I thought of putting together a Justin-themed playlist, as I did for other guys in the past, but with Justin, I couldn’t. The songs we have heard together, randomly, at a bar, at home, or wherever, are all wonderful, and as such, impossible to connect to a specific moment in our relationship. Something by Dylan, something by Velvet Underground, Serge Gainsbourg – they were simply splendid pieces of music. Nothing could make them better or ruin them for me. So, when Justin came over, I felt free to put on a Beatles album, my favorite songs by Arctic Monkeys; I could even play the ukulele for him, singing the same song my ex-boyfriend had serenaded her for Valentine’s Day, back in Italy.
I had no reactions. Music, alone, was enough.
The phone rings again – a text this time. I need to talk to you. It’s urgent.
For a second, I’m scared. It’s the kind of message that would make me panic if it came from Italy. Before I can even imagine what might have happened to him, he starts calling again, nonstop. A month ago, I would have thought that such a wave of calls could mean only one thing: his wife found out. Today I don’t know what to think.
I pause Bowie. “What’s up?”
“The administrative offices are closed,” Justin says. I can tell he’s driving, as he usually does when he calls me: in his car, Justin is in a non-place, far away from his wife and kids.
I know that the whole campus is closed, including the administrative offices. It’s been going on for a while. The virus is coming.
“I wanted to get some forms signed,” he goes on. He’s much better at lying to his wife. “And, well. Honestly, I just wanted to hear the sound of your voice.” He trails off. “I miss it.”
I can’t remember the last time someone told me a line like that. I don’t feel anything.
I have been thinking about breaking it off with Justin recently – telling him that I don’t feel anything when his number shows up on my screen, when I kiss him, when I feel his body close to mine. But the university is closed, classes are cancelled, and he’s stuck with his family – we won’t be able to see each other for weeks, maybe months. It’s not worth it. There’s nothing to say, no solution. There’s never a right way to say that feelings aren’t reciprocated. Only waiting remains. The quietness of uncertainty, of the end, only punctuated by the same sounds – the buttons of the microwave, the plate spinning, the ding! at the end. The clothes in the washer, the hum of the fridge.
On the phone with Justin, I don’t say anything for a while. I hear the noises in the background, the wind from the windows of his car, Justin taking a drag of his American Spirit.
“My mind is so far away from all this,” I tell him, and it’s true. I’m elsewhere. Every day I wake up and check my phone and I don’t hope for Justin’s good morning text. I only want to make sure I didn’t miss an important call from home while it’s daylight in Italy, but it’s still late at night in Oklahoma. I’m constantly afraid to be too far. The time gap leaves me behind.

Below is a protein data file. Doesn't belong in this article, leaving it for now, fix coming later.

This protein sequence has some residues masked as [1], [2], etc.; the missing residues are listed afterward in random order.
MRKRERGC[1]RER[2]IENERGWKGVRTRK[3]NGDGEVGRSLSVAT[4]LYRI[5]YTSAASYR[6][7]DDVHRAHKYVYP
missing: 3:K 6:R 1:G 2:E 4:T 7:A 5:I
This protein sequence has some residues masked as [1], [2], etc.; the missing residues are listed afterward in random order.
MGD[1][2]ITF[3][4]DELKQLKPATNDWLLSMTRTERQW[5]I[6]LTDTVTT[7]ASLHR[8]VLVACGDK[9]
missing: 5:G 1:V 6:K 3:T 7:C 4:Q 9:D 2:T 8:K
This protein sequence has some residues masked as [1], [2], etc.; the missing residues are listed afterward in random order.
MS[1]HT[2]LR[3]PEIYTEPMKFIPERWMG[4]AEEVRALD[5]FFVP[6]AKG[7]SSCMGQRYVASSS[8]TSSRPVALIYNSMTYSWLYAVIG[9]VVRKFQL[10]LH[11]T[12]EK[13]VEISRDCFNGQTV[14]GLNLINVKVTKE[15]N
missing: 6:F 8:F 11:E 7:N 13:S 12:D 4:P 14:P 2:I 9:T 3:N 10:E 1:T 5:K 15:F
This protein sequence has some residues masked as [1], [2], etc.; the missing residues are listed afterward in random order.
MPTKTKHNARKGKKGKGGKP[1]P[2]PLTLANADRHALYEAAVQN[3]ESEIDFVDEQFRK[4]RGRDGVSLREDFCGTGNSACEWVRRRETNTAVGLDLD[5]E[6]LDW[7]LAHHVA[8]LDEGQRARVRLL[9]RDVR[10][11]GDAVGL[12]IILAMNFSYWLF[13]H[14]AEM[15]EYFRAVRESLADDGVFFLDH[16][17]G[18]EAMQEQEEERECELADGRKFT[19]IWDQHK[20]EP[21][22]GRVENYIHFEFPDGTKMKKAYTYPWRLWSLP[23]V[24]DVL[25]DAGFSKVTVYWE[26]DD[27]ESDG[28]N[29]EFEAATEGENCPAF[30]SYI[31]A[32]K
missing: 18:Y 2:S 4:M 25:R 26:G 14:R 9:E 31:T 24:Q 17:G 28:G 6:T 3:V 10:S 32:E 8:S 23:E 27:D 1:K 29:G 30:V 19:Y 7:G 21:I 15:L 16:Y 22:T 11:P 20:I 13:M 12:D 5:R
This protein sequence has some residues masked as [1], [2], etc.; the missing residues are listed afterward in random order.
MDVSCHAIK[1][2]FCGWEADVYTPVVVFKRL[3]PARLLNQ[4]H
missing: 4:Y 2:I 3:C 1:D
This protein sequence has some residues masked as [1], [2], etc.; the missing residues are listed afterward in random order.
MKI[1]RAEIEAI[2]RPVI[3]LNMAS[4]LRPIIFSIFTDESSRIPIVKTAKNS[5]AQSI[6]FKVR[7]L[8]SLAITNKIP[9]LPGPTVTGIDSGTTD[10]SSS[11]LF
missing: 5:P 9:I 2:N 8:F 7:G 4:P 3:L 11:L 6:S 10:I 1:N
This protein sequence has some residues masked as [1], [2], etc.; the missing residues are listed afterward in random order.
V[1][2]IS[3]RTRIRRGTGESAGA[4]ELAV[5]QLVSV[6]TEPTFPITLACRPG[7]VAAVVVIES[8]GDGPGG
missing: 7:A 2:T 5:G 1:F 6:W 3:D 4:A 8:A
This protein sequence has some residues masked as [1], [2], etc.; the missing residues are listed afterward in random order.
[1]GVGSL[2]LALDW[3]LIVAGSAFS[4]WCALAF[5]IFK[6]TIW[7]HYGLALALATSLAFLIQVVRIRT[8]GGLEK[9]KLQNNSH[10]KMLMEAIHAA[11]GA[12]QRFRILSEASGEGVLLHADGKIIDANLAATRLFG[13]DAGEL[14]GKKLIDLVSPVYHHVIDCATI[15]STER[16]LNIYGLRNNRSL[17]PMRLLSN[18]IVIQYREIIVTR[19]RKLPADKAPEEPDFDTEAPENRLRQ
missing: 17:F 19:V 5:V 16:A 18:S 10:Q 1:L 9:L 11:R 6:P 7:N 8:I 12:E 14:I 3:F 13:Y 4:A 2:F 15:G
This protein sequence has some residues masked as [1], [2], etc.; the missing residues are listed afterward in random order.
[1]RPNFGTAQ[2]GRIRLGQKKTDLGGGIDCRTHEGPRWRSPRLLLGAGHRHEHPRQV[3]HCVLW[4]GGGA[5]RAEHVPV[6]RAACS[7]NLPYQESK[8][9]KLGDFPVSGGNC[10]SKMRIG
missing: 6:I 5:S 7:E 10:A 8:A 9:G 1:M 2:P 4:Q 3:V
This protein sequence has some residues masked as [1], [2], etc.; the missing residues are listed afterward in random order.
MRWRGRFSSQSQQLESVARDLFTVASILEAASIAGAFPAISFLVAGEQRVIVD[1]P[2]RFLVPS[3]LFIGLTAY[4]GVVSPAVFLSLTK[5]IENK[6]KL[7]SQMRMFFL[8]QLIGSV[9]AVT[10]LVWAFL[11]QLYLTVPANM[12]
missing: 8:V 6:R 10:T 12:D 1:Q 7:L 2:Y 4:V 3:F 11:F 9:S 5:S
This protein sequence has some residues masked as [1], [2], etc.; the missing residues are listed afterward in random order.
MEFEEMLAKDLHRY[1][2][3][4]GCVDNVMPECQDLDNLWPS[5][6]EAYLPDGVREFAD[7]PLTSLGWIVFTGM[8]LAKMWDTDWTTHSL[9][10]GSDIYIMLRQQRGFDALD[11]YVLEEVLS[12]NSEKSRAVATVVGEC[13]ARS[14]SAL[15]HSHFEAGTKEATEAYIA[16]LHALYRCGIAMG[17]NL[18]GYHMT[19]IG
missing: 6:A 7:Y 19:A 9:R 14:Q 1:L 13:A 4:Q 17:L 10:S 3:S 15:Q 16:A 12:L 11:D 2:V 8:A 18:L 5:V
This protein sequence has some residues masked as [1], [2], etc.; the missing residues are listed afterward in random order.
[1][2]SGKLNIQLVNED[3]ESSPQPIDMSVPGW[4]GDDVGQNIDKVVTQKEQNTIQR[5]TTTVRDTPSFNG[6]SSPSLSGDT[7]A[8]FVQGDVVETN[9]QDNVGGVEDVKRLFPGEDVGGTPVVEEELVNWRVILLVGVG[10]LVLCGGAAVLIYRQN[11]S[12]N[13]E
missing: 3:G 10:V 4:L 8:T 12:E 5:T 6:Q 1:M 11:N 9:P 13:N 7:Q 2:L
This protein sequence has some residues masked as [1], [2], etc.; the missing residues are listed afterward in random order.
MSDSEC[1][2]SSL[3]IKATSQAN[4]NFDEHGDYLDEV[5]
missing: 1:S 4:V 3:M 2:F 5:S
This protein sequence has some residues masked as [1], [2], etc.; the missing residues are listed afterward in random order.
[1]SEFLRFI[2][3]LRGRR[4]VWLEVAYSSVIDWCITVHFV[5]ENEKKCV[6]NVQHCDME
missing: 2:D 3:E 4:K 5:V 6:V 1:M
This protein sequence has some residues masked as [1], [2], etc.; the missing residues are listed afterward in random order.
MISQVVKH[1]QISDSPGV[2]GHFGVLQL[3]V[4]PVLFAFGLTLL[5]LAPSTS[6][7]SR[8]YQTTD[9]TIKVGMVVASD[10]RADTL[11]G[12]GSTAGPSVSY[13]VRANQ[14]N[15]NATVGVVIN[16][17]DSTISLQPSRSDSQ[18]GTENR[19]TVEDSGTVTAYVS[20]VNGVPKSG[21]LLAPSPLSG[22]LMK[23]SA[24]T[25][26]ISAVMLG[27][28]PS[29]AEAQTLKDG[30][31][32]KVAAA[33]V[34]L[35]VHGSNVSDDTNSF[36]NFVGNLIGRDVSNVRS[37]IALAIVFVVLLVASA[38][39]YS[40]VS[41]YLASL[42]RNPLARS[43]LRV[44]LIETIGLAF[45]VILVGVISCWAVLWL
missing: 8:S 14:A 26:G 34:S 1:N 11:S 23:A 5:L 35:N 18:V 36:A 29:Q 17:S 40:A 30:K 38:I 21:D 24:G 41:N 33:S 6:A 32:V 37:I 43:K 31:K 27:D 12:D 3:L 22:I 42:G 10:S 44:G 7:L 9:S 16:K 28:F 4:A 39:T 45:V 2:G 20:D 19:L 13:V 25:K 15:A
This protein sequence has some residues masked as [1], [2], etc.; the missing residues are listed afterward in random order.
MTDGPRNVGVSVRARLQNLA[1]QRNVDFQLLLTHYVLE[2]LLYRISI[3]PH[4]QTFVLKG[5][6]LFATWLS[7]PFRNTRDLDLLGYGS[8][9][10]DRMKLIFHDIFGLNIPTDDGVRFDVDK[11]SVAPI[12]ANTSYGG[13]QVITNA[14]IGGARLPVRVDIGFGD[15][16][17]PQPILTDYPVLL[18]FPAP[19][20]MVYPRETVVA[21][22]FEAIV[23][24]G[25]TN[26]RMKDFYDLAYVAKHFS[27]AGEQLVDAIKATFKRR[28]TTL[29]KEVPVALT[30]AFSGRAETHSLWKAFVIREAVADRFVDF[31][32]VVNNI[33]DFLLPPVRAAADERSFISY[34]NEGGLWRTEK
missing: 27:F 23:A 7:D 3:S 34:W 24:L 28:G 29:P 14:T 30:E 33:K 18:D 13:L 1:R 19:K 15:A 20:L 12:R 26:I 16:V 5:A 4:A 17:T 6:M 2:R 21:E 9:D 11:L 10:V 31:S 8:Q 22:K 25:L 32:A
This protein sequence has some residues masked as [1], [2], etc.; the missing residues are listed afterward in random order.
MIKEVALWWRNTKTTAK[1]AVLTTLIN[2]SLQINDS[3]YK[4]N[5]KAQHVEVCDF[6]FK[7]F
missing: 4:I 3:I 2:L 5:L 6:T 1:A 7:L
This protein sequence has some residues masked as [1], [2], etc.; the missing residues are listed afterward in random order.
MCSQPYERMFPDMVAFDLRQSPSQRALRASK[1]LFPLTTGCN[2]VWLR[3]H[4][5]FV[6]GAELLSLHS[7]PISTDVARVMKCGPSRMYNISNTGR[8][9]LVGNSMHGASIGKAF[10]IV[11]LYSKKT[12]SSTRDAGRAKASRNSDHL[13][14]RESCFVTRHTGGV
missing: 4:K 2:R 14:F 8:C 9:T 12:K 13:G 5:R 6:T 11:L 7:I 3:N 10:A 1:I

And even when I scroll down my texts and realize that – so far – everything is okay back at home, my mind still fluctuates too many light years away from Justin. I think of how, if I got sick, the university insurance wouldn’t cover my treatment. I think that this may be the life I’ll live from now on, locked up in my apartment forever, and I’ll really lose my hope to meet someone whose voice I actually want to hear. I think that collecting doomed affairs, like the ones with married men who go to mass every Sunday, won’t make me happy anymore. I think that I’m alone. I think of being twenty-six years old; I think of the way I put all my resources into leaving Italy and moving to the United States, looking for a better future, but now the future seems on a break until further notice. I think of how, if someone at home would get sick, I may not make it to be there in time. I think of my grandma, who survived World War Two, and now the pandemic. I think of the people I may or may not see again and the new ones I may encounter in the future; I think of going back home, or maybe staying, or even moving somewhere else, of how hard it will be to find the job I want. I think of my plans, which now looks like a tangled spider web. I think of my future, which doesn’t have anything to do with the conversation I’m having with Justin.
I feel the disappointment in Justin’s silence; the distance between us stretches out like a rubber band that is about to dart away. Justin’s voice is coarse, metallic, suspended between words he doesn’t want to say. But he’s also polite, proud, a real Southern man, like he says. “Understandable,” he goes. I know what he’s thinking: bullshit. That’s some bull-shieeeeeet, his Oklahoma accent crawling between his lips.
I don’t say anything, and Justin waits.
I’m swamped in the silence. For a second I hear the hum of the fridge, again, my clothes spinning in the washer, again; I see Bowie’s record on pause. I want to go back and listen.
I push play so fast that Bowie starts singing even before I hang up, before I can allow myself to hear the pathetic sounds of my apartment again. Only when I imagine Justin tossing his phone against the windshield, punching the steering wheel, cursing between his teeth, I find the right words for the end of our relationship, for myself, for the quietness of the world in isolation. We became nothing.